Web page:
Finally, a new passenger data deal

Scott Jagow Oct 6, 2006


SCOTT JAGOW: Every time a plane takes off from Europe to the U.S., within minutes, the United States government knows a lot about the people on board. Credit card info, e-mail addresses, even what they might eat on the plane. Today, the U.S. and the European Union reached a new agreement on sharing this passenger data. The old deal was struck down by a European court. But this one has critics too. Sophie Int’Veld is a Dutch member of the European Parliament.

SOPHIE INT’VELD: I’m, to a certain extent, relieved that there is an agreement because having no agreement would have made matters even worse. That would have meant complete chaos and no protection whatsoever for EU citizens. But clearly in European Parliament we were not happy with the initial agreement and this one is even weaker.

JAGOW: Well what is your major beef with this deal?

INT’VELD: There are lots of things. The objections of the European Parliament, the initial objections still stand. Namely that they require a disproportionate number of data and they have not demonstrated clearly that all those data are really needed. I mean obviously they always say we need more, more, more, more. But, you know, it is for the public authorities to actually demonstrate that they need it. It is not for individual citizens to demonstrate that they’re not needed.

JAGOW: Well in this country identity theft has become a big concern and protecting private information has become a very important issue as well. How do you balance that with the concerns about terrorism?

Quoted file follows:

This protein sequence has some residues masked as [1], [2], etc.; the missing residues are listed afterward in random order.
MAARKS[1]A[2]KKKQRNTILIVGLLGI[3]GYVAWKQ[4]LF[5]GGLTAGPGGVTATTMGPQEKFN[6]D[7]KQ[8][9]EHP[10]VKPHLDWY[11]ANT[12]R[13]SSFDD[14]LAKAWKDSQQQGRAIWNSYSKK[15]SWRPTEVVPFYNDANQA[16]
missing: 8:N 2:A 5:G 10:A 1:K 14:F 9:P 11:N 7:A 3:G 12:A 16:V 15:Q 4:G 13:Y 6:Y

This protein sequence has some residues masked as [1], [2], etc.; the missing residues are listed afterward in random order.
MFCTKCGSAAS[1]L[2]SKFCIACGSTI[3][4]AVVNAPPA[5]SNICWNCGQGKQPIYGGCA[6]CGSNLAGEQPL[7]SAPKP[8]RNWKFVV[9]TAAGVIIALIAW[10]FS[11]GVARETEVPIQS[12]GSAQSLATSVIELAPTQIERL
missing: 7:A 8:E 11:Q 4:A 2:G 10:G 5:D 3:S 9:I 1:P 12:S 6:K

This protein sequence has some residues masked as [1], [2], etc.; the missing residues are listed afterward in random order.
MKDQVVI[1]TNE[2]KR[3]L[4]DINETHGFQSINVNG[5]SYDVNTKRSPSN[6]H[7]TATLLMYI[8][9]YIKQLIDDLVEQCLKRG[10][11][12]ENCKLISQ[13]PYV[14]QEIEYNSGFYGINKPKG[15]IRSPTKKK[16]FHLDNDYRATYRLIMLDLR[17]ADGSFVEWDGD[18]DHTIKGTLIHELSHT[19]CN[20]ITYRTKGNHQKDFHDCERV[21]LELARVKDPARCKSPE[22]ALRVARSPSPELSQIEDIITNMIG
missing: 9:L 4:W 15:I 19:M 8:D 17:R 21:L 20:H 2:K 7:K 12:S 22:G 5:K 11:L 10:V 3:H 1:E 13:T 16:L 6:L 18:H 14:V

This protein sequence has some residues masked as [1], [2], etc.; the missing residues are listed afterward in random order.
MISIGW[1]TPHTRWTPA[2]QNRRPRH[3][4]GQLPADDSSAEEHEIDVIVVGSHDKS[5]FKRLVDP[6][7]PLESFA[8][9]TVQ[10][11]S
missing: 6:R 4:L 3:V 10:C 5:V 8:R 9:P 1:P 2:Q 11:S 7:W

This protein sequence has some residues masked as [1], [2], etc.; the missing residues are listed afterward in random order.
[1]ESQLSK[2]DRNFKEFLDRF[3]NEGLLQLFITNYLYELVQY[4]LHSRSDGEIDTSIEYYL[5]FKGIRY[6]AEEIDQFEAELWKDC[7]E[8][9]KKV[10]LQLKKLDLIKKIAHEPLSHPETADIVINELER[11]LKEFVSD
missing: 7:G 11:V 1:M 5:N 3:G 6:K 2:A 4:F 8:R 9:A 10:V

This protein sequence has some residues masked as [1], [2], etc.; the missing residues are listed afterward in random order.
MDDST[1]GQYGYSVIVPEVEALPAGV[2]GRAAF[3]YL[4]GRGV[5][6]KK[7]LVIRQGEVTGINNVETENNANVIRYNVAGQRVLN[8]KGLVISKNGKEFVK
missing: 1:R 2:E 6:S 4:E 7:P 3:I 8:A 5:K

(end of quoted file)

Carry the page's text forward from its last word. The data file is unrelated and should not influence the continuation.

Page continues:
INT’VELD: No but again I always point out that since 9/11 there have been a number of terrorist attacks in Europe, so we are as concerned as the Americans are about security but any measure will have to be proportionate, i.e. not go beyond what is needed for the purpose. As a citizen I don’t mind giving up some of my privacy if it means that I’m safer. But at the same time I need to be able to defend myself against abuse and mistakes by the public authorities and that is not the case at the moment.

JAGOW: Can you give me an example of a piece of information that you’re worried about and how it might be used?

INT’VELD: We are worried that data will be used for profiling in a negative sense. For example, a piece of information like meal preferences on board. The classic example: If somebody doesn’t want pork, then you know chances are that person is Muslim and on the basis of that, they could do profiling. There may be other information that they can link you up to, what hotel room you’ve booked and whether there’s a double bed there or not, lots of things.

JAGOW: Sophie Int’Veld’s a member of the European Parliament. She spoke to us from Amsterdam.

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